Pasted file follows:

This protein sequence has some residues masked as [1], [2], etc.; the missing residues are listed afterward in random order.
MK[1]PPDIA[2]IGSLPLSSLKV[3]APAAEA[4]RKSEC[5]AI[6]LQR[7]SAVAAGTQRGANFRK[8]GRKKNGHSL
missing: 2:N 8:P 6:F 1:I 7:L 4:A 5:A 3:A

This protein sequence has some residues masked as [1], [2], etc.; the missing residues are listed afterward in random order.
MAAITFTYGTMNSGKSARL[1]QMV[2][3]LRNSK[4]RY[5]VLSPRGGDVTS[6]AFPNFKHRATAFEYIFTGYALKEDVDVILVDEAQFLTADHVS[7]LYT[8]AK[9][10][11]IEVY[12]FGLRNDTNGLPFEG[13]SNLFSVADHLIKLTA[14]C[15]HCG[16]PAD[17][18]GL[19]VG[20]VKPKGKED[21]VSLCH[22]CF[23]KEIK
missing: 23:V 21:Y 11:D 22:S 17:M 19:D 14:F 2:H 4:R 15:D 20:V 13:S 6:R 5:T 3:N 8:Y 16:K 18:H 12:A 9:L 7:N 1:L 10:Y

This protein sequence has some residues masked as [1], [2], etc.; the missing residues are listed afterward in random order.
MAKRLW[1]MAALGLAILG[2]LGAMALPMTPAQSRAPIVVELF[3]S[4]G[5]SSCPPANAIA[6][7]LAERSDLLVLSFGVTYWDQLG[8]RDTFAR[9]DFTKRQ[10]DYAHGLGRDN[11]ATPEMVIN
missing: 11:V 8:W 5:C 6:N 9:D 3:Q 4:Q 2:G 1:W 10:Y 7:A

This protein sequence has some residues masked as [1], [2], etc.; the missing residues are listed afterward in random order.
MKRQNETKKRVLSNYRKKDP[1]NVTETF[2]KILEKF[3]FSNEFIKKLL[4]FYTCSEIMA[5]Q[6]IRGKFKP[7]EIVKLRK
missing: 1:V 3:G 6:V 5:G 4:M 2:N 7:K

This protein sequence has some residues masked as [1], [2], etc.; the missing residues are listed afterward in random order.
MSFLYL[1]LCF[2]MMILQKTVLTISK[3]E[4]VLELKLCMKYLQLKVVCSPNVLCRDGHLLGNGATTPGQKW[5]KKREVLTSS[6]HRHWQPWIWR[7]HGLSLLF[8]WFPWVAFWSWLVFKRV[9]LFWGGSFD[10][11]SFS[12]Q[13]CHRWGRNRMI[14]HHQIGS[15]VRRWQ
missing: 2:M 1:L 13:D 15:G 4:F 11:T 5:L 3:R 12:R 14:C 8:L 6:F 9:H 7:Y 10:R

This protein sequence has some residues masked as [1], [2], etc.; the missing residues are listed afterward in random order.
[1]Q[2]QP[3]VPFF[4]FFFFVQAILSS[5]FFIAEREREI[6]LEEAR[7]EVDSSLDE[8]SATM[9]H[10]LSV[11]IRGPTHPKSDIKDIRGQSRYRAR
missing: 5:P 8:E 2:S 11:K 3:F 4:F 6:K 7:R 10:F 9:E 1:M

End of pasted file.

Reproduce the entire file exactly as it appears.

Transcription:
This protein sequence has some residues masked as [1], [2], etc.; the missing residues are listed afterward in random order.
MK[1]PPDIA[2]IGSLPLSSLKV[3]APAAEA[4]RKSEC[5]AI[6]LQR[7]SAVAAGTQRGANFRK[8]GRKKNGHSL
missing: 2:N 8:P 6:F 1:I 7:L 4:A 5:A 3:A

This protein sequence has some residues masked as [1], [2], etc.; the missing residues are listed afterward in random order.
MAAITFTYGTMNSGKSARL[1]QMV[2][3]LRNSK[4]RY[5]VLSPRGGDVTS[6]AFPNFKHRATAFEYIFTGYALKEDVDVILVDEAQFLTADHVS[7]LYT[8]AK[9][10][11]IEVY[12]FGLRNDTNGLPFEG[13]SNLFSVADHLIKLTA[14]C[15]HCG[16]PAD[17][18]GL[19]VG[20]VKPKGKED[21]VSLCH[22]CF[23]KEIK
missing: 23:V 21:Y 11:D 22:S 17:M 19:D 14:F 2:H 4:R 15:D 20:V 13:S 6:R 5:T 3:N 8:Y 16:K 18:H 12:A 9:L 7:N 1:L 10:Y

This protein sequence has some residues masked as [1], [2], etc.; the missing residues are listed afterward in random order.
MAKRLW[1]MAALGLAILG[2]LGAMALPMTPAQSRAPIVVELF[3]S[4]G[5]SSCPPANAIA[6][7]LAERSDLLVLSFGVTYWDQLG[8]RDTFAR[9]DFTKRQ[10]DYAHGLGRDN[11]ATPEMVIN
missing: 11:V 8:W 5:C 6:N 9:D 3:Q 4:Q 2:G 1:W 10:Y 7:A

This protein sequence has some residues masked as [1], [2], etc.; the missing residues are listed afterward in random order.
MKRQNETKKRVLSNYRKKDP[1]NVTETF[2]KILEKF[3]FSNEFIKKLL[4]FYTCSEIMA[5]Q[6]IRGKFKP[7]EIVKLRK
missing: 1:V 3:G 6:V 5:G 4:M 2:N 7:K

This protein sequence has some residues masked as [1], [2], etc.; the missing residues are listed afterward in random order.
MSFLYL[1]LCF[2]MMILQKTVLTISK[3]E[4]VLELKLCMKYLQLKVVCSPNVLCRDGHLLGNGATTPGQKW[5]KKREVLTSS[6]HRHWQPWIWR[7]HGLSLLF[8]WFPWVAFWSWLVFKRV[9]LFWGGSFD[10][11]SFS[12]Q[13]CHRWGRNRMI[14]HHQIGS[15]VRRWQ
missing: 2:M 1:L 13:D 15:G 4:F 11:T 5:L 3:R 12:R 14:C 8:L 6:F 9:H 7:Y 10:R

This protein sequence has some residues masked as [1], [2], etc.; the missing residues are listed afterward in random order.
[1]Q[2]QP[3]VPFF[4]FFFFVQAILSS[5]FFIAEREREI[6]LEEAR[7]EVDSSLDE[8]SATM[9]H[10]LSV[11]IRGPTHPKSDIKDIRGQSRYRAR
missing: 5:P 8:E 2:S 11:K 3:F 4:F 6:K 7:R 10:F 9:E 1:M